The $48-million, 156-unit apartment building from The Michaels Organization is the third phase of a $1-billion redevelopment project that ties into a nearby 18-story office tower. It should open in April 2019.
By Matt Skoufalos | April 20, 2018
On Friday, a handful of developers gathered at Cooper Street and Delaware Avenue in Camden City to kick off the construction of 11 Cooper, a $48-million project that the county government described as “the first newly constructed market-rate apartment building to be developed in Camden City in 25 years.”
Planned by The Michaels Organization as the third phase of the $1-billion, Liberty Property Trust waterfront redevelopment project, the building is slated for completion by April 2019.
Michaels Organization President John O’Donnell said 11 Cooper “will compete with anything Philadelphia has done in decades.
“How cool is it to see steel going up on this side of the river?” O’Donnell said.
Its plans call for 156 rental units: 34 studio apartments (472-498 square-feet), 96 one-bedroom apartments (650 to 949 square-feet), and 26 two-bedroom apartments (953 to 1,200 square-feet).
Eighty percent of the inventory will rent at market rates, with monthly rents ranging from $1,200 to $2,000. The remainder will rent at 80 percent of area median income (AMI), which in 2016 was $26,214, according to U.S. Census data.
“There are no other comps,” O’Donnell said. “Somebody has to be the first one in.
“We’re coming in below Philly rents, and our amenities and floor plans are nicer,” he said.
Those amenities include stainless steel appliances, in-unit laundry, vinyl wood flooring, and “spa-inspired bathrooms.” 11 Cooper will feature a rooftop deck with hot tub, 24-hour concierge, club and boardrooms, and bike and package rooms.
A virtual tour of the 11 Cooper apartment building. Credit: The Michaels Organization.
The mixed-use project also will include 4,500 square-feet of first-floor commercial space, which O’Donnell said could either be subdivided into three equal spaces or one large one for the right tenant. He foresees a mix of restaurants and shops that will help expand the hours of interest in the neighborhood.
“It’s all stepping stones,” he said.
NFI Industries CEO Sidney Brown said his company, the largest family-owned third-party logistics provider in the country, will consolidate its operations in the 18-story Camden Tower office building, which shares the block with 11 Cooper.
Brown said the residential apartments will provide housing for employees of NFI as well as those of Connor Strong & Buckalew and The Michaels Organization, all three of which will be headquartered in Camden Tower.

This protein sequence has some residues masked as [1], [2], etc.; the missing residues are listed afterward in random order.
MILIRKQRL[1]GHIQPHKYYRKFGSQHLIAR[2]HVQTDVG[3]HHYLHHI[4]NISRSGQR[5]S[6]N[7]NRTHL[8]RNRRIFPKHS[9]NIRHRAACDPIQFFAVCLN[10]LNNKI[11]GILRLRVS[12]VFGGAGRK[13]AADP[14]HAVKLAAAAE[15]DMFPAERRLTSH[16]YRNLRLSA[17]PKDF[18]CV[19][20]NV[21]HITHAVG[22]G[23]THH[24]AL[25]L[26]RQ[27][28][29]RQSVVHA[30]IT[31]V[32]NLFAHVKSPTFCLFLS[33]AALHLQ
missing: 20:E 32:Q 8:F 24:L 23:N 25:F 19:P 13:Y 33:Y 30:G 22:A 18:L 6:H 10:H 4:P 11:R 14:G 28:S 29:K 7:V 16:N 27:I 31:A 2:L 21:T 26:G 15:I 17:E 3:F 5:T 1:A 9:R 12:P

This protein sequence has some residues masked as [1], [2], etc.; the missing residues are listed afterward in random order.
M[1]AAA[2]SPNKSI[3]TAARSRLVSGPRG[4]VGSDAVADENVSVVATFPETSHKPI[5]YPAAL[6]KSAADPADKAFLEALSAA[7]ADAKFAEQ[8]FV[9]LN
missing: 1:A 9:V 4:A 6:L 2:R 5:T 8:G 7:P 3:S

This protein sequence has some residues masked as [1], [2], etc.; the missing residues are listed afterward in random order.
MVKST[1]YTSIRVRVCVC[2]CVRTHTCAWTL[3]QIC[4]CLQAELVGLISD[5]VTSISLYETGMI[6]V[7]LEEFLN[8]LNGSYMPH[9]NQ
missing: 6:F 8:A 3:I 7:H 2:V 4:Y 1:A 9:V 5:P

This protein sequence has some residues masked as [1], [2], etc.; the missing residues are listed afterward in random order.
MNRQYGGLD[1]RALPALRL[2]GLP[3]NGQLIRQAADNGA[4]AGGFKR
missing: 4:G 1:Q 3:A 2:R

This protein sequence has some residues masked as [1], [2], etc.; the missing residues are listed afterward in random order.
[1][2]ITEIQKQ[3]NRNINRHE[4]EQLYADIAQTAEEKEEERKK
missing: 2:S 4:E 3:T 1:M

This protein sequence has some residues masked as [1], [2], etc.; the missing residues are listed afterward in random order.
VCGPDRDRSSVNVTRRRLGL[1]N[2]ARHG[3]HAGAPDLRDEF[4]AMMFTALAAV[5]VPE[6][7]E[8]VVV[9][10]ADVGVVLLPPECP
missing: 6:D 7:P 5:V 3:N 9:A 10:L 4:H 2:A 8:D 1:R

“Our employees, the Connor Strong employees, the Michaels employees, all can live, work, and play without having to get in the car and go somewhere,” he said.
Brown also said the companies share “a common cause” to help uplift the Camden community, and pledged “to figure out how we can help.
“This was an opportunity to make a difference that was really unique,” Brown said.
Tim Lizura, president and COO of the New Jersey Economic Development Authority (EDA), which granted $245 million in tax credits for 11 Cooper and Camden Tower, credited Cooper’s Ferry Partnership with clearing the way for the project.
“You couldn’t build this complex without the years of work from Cooper’s Ferry” and “all the folks who have made investments of their time in this city,” Lizura said.
Camden County Freeholder Jeffrey Nash went a step further, citing the state’s move to tear down the Riverfront State Prison, which signaled that the waterfront was progressing towards redevelopment.
“What was here in 1991-92 was the RCA building on its last legs,” Nash said.
“There was nothing on this waterfront but broken-down concrete,” he said.
“There was not a vision for this development.
“Tearing down the prison began the renaissance,” Nash said. “That transition has now moved from ‘Camden’s rising’ to ‘Camden has risen.’”
Soley Berrios, a college success coach with Hopeworks ‘N Camden, a community nonprofit that focuses on skill-building for teens and college kids, said 11 Cooper represents a chance at a better future for city residents.
“Opportunities like this building and jobs have to be here,” Berrios said. “I cannot wait to see all the other neighborhood plans come to fruition.”
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